Featured St. Norbert’s College Lecturer: Dr. Young-Im Lee
Date: Saturday, March 4, 2017
As of April 2016, 112 women in 73 countries have been elected as presidents or prime ministers of their countries. Women assume 22.8% of the members of parliaments around the world, slightly higher than the share of women in the U.S. Congress. Surprising to many, more than 100 countries use gender quotas to nominate and elect women to the political office. What is the global trend of women’s political representation and how does the U.S. measure up against other countries? What explains the gender gap in politics and how to narrow it? More importantly, do women in politics make a difference?
Featured St. Norbert’s College Lecturer: Dr. Benjamin Chan
Date: Saturday, February 25, 2017
Is there a limit to the amount of moral progress that we, with our hominid brains, can make? Despite the persistence of conflict and suffering, it is hard to deny that humanity has made significant moral progress through the ages. However, what if this is just about the best we can be? Drawing on research in ethics and the sciences, this lecture will explore the limits of moral progress and how technological advances might help us to expand our ethical horizons.
Featured St. Norbert’s College Lecturer: Dr. Luis Navarro-Ayala
Date: Saturday, February 11, 2017
This lecture will focus on the evolution of Cuban art and culture at the end of the 20th century and in the early part of the 21st century.
Featured St. Norbert’s College Lecturer: Professor Parisa Meymand
Date: Saturday, January 28, 2017
Identities are found everywhere in the cultural landscape. When identities are placed on maps, they create spaces of belonging for cultural groups – and at times are contested by competing groups/interests. We will illustrate examples of cultural place names from around the globe, with a special focus on “Tehrangeles” – a Persian American ethnic enclave in Los Angeles.
Featured St. Norbert’s College Lecturer: Dr. Jeremy Doughty
Date: Saturday, January 14, 2017
On the surface, it appears that South African university students are protesting tuition increases. In reality, students are calling for the decolonization and transformation of higher education. Dr. Jeremy Doughty will discuss the #FeesMustFall student activism movement in South Africa, including his own experiences with protests at the University of the Western Cape. Dr. Doughty also will explore parallels between the #FeesMustFall and #BlackLivesMatter movements.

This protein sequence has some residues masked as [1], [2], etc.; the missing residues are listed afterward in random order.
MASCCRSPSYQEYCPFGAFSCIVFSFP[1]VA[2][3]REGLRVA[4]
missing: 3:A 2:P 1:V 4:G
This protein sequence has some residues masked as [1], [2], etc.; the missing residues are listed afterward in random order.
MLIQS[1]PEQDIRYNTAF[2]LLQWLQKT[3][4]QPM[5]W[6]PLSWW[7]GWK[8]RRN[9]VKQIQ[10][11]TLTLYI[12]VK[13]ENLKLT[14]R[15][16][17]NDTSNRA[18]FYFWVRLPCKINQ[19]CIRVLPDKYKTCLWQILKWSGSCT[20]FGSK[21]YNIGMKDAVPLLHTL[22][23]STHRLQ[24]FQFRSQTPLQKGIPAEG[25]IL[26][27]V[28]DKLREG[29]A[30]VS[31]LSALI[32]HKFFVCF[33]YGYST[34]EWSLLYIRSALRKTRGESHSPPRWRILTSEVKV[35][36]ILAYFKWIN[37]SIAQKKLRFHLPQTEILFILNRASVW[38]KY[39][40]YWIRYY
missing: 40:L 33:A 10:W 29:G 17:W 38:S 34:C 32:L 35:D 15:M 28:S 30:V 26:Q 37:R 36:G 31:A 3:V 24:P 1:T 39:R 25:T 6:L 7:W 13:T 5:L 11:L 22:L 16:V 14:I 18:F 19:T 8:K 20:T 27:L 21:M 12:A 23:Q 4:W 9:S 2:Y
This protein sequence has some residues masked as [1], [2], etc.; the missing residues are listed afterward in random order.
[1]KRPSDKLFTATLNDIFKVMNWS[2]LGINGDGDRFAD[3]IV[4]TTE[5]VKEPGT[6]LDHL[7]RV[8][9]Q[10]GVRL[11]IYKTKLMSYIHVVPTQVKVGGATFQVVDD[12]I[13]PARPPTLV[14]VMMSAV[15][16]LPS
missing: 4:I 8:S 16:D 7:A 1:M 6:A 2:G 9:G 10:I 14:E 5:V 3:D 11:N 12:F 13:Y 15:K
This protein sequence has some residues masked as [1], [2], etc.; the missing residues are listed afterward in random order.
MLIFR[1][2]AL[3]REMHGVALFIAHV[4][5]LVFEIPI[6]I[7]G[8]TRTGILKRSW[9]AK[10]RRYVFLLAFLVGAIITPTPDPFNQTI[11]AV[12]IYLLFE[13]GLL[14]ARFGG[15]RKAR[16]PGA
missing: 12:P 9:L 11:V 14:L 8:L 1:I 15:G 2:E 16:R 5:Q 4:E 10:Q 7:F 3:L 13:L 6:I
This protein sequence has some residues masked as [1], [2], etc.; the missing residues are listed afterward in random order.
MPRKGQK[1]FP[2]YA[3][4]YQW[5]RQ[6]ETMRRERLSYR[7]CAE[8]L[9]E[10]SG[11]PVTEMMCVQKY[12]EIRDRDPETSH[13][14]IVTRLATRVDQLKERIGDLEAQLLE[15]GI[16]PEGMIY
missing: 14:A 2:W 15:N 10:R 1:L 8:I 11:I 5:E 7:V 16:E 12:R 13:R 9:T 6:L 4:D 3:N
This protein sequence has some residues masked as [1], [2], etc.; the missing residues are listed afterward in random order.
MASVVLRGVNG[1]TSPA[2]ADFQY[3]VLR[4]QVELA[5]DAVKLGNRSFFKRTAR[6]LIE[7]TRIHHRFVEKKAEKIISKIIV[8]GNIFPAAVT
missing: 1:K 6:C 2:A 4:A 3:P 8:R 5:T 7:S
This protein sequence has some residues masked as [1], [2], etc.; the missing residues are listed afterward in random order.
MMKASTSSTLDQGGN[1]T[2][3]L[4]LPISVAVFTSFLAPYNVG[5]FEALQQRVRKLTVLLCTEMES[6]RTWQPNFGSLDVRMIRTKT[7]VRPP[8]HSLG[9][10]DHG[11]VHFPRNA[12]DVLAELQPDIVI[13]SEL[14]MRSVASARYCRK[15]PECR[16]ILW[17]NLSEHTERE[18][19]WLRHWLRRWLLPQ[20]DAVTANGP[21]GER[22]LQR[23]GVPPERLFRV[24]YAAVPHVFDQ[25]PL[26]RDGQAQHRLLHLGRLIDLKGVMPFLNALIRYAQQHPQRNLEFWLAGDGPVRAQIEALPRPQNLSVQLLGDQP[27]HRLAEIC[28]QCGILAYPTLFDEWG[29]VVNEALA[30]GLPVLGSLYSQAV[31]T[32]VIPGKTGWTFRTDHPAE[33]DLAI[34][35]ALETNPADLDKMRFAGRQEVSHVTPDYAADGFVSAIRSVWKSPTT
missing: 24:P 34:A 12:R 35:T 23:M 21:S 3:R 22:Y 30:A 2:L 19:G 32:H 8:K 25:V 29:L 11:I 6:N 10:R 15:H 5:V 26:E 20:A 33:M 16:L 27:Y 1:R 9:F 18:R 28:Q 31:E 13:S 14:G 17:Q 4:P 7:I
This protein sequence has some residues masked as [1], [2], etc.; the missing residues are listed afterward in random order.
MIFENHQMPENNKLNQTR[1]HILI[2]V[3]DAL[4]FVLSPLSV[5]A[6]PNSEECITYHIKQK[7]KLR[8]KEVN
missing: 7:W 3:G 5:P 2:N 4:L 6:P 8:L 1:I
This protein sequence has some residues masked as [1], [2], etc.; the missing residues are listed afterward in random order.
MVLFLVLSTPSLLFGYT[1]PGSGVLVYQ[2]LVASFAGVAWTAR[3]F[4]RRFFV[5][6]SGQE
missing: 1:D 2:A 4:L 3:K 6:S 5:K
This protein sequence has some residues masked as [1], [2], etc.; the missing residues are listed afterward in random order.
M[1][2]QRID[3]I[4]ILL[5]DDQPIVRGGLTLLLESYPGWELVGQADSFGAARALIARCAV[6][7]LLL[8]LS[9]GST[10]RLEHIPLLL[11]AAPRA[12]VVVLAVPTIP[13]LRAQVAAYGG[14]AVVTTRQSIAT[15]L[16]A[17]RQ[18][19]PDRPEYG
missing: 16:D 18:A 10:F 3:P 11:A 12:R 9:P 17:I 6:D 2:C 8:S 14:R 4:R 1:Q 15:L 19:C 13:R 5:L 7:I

Featured St. Norbert’s College Lecturer: Dr. Victoria Tashjian
Date: Saturday, February 27, 2016
“African American Settlement in Nineteenth Century Northeast Wisconsin”
There has been a continuous African American presence in Northeast Wisconsin since shortly after the arrival of French fur traders, though this history is often forgotten today. Victoria Tashjian will address a near-lost strand of local history, drawing upon the surprisingly rich sources of information available in area archives.
Featured St. Norbert’s College Lecturer: Dr. Carrie E. Kissman
Date: Saturday, February 20, 2016
“The Effects of Disturbance in Aquatic Ecosystems”
Waterbodies throughout Wisconsin and the Midwest have been plagued by various disturbances in the past few decades. What are some of these disturbances? How do they affect lakes? And what are the implications for recreational boating and fishing industries?
Featured St. Norbert’s College Lecturer: Dr. Nelson R. Ham
Date: Saturday, January 30, 2016
“The Geological and Environmental History of Wisconsin Trout Streams”
Wisconsin has a rich geological heritage of coldwater streams that supported native brook trout for thousands of years after the last ice age. Yet in just a few short decades beginning in the 1800’s, Euro-American settlers quickly destroyed much of this habitat. Why did this happen? How well have these fisheries ‘recovered’? And is some of the past still present?
Featured St. Norbert’s College Lecturer: Dr. Tim P. Flood
Date: Saturday, January 23, 2016
“Geologic Time: The Geology of Wisconsin and Related Thoughts”
Wisconsin has a remarkable and largely hidden geologic history that extends back greater than 3 billion years; mountains ranges, volcanoes, fossils, glaciers, earthquakes, ore deposits. Dr. Flood will explore geologic time from this perspective and provide insights on how geology impacts us today and may impact us in the future.